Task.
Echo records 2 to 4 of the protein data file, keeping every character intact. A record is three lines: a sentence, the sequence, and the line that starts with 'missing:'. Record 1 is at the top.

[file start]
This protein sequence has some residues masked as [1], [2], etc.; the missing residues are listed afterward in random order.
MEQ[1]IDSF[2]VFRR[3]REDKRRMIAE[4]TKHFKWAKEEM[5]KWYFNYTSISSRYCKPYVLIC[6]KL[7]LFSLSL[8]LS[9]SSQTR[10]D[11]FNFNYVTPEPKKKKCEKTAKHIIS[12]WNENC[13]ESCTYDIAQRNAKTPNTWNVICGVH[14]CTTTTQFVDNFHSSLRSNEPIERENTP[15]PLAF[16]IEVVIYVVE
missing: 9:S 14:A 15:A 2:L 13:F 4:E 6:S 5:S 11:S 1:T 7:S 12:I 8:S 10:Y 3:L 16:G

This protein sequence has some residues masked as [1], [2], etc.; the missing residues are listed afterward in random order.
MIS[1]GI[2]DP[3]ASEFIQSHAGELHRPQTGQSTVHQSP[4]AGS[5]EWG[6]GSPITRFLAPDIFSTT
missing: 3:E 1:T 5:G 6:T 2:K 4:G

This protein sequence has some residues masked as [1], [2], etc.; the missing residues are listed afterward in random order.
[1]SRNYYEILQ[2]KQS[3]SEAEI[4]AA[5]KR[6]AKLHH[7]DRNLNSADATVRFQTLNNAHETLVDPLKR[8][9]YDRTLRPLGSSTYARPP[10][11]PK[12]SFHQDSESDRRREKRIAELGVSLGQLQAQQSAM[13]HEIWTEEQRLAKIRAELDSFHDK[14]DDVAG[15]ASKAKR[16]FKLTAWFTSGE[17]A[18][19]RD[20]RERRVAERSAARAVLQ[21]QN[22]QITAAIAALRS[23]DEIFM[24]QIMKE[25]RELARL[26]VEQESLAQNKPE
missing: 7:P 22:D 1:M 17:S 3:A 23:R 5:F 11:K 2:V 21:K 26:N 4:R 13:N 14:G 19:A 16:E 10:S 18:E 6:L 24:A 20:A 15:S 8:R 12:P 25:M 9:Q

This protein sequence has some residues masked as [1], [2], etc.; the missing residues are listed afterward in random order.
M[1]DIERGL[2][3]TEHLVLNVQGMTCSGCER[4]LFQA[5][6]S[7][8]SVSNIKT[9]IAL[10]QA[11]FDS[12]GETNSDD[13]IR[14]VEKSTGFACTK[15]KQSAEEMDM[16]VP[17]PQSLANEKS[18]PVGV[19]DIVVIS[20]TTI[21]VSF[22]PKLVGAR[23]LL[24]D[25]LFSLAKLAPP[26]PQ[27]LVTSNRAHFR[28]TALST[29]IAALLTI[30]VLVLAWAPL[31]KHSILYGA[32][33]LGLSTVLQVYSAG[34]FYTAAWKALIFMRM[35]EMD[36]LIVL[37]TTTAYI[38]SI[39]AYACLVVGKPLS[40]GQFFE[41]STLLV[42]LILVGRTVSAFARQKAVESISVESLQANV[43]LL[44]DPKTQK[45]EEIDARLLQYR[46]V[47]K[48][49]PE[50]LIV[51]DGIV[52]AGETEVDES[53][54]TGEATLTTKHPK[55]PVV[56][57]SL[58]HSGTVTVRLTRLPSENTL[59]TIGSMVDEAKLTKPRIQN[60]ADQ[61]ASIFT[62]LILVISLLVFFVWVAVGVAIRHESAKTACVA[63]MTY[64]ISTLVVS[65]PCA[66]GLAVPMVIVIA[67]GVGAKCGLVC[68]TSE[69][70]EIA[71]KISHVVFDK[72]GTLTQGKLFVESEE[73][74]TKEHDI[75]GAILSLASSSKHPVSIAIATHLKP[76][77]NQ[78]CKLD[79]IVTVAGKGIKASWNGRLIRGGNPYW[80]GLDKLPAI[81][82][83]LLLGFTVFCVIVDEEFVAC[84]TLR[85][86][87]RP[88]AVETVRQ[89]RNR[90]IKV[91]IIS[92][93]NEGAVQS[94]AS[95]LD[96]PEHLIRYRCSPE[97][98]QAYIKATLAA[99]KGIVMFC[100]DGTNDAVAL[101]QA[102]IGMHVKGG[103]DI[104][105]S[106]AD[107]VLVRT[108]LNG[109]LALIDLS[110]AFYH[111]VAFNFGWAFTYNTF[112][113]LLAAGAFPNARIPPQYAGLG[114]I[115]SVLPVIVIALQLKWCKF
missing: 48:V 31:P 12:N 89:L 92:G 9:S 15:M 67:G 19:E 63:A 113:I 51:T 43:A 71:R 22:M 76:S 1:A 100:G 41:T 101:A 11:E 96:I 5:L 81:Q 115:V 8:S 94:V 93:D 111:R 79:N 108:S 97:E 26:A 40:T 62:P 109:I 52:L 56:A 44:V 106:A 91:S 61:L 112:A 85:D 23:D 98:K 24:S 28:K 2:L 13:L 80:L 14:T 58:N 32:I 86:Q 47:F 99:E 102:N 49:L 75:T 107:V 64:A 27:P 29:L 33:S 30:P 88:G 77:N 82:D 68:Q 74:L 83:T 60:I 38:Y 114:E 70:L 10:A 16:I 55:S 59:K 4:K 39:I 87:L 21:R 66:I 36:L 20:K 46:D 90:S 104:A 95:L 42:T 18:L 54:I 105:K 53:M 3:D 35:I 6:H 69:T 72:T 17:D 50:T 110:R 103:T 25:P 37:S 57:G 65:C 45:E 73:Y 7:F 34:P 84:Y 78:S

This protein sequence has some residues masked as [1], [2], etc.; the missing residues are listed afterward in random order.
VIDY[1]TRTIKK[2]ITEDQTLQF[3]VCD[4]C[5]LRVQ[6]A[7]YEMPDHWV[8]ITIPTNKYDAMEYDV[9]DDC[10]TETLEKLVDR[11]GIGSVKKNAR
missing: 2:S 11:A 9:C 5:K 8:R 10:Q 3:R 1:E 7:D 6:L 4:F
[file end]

This protein sequence has some residues masked as [1], [2], etc.; the missing residues are listed afterward in random order.
MIS[1]GI[2]DP[3]ASEFIQSHAGELHRPQTGQSTVHQSP[4]AGS[5]EWG[6]GSPITRFLAPDIFSTT
missing: 3:E 1:T 5:G 6:T 2:K 4:G

This protein sequence has some residues masked as [1], [2], etc.; the missing residues are listed afterward in random order.
[1]SRNYYEILQ[2]KQS[3]SEAEI[4]AA[5]KR[6]AKLHH[7]DRNLNSADATVRFQTLNNAHETLVDPLKR[8][9]YDRTLRPLGSSTYARPP[10][11]PK[12]SFHQDSESDRRREKRIAELGVSLGQLQAQQSAM[13]HEIWTEEQRLAKIRAELDSFHDK[14]DDVAG[15]ASKAKR[16]FKLTAWFTSGE[17]A[18][19]RD[20]RERRVAERSAARAVLQ[21]QN[22]QITAAIAALRS[23]DEIFM[24]QIMKE[25]RELARL[26]VEQESLAQNKPE
missing: 7:P 22:D 1:M 17:S 3:A 23:R 5:F 11:K 2:V 21:K 26:N 4:R 13:N 14:G 19:A 16:E 10:S 18:E 6:L 24:A 20:A 15:S 8:R 12:P 25:M 9:Q

This protein sequence has some residues masked as [1], [2], etc.; the missing residues are listed afterward in random order.
M[1]DIERGL[2][3]TEHLVLNVQGMTCSGCER[4]LFQA[5][6]S[7][8]SVSNIKT[9]IAL[10]QA[11]FDS[12]GETNSDD[13]IR[14]VEKSTGFACTK[15]KQSAEEMDM[16]VP[17]PQSLANEKS[18]PVGV[19]DIVVIS[20]TTI[21]VSF[22]PKLVGAR[23]LL[24]D[25]LFSLAKLAPP[26]PQ[27]LVTSNRAHFR[28]TALST[29]IAALLTI[30]VLVLAWAPL[31]KHSILYGA[32][33]LGLSTVLQVYSAG[34]FYTAAWKALIFMRM[35]EMD[36]LIVL[37]TTTAYI[38]SI[39]AYACLVVGKPLS[40]GQFFE[41]STLLV[42]LILVGRTVSAFARQKAVESISVESLQANV[43]LL[44]DPKTQK[45]EEIDARLLQYR[46]V[47]K[48][49]PE[50]LIV[51]DGIV[52]AGETEVDES[53][54]TGEATLTTKHPK[55]PVV[56][57]SL[58]HSGTVTVRLTRLPSENTL[59]TIGSMVDEAKLTKPRIQN[60]ADQ[61]ASIFT[62]LILVISLLVFFVWVAVGVAIRHESAKTACVA[63]MTY[64]ISTLVVS[65]PCA[66]GLAVPMVIVIA[67]GVGAKCGLVC[68]TSE[69][70]EIA[71]KISHVVFDK[72]GTLTQGKLFVESEE[73][74]TKEHDI[75]GAILSLASSSKHPVSIAIATHLKP[76][77]NQ[78]CKLD[79]IVTVAGKGIKASWNGRLIRGGNPYW[80]GLDKLPAI[81][82][83]LLLGFTVFCVIVDEEFVAC[84]TLR[85][86][87]RP[88]AVETVRQ[89]RNR[90]IKV[91]IIS[92][93]NEGAVQS[94]AS[95]LD[96]PEHLIRYRCSPE[97][98]QAYIKATLAA[99]KGIVMFC[100]DGTNDAVAL[101]QA[102]IGMHVKGG[103]DI[104][105]S[106]AD[107]VLVRT[108]LNG[109]LALIDLS[110]AFYH[111]VAFNFGWAFTYNTF[112][113]LLAAGAFPNARIPPQYAGLG[114]I[115]SVLPVIVIALQLKWCKF
missing: 48:V 31:P 12:N 89:L 92:G 9:S 15:M 67:G 19:E 63:A 113:I 51:T 43:A 71:R 22:M 76:S 1:A 100:G 41:T 101:A 11:E 96:I 5:L 81:Q 115:V 8:S 94:V 93:D 111:R 79:N 108:S 97:E 26:A 40:T 62:P 109:I 52:L 56:A 44:V 106:A 91:S 61:L 112:A 85:D 23:D 98:K 24:S 28:K 2:L 13:L 80:L 14:T 58:N 32:I 86:Q 47:F 99:E 102:N 49:L 75:T 107:V 64:A 27:P 29:L 33:S 30:P 88:G 77:N 82:D 68:Q 74:L 83:T 60:I 38:Y 114:E 70:L 10:A 16:I 55:S 59:K 4:K 39:I 87:L 21:R 66:I 36:L 20:K 46:D 90:S 104:A 95:L 42:T 18:L 54:I 105:K 53:M 3:D 35:I 6:H 69:T 72:T 17:D 50:T 110:R 103:T 25:P 37:S 57:G 65:C 45:E 73:Y 7:F 34:P 84:Y 78:S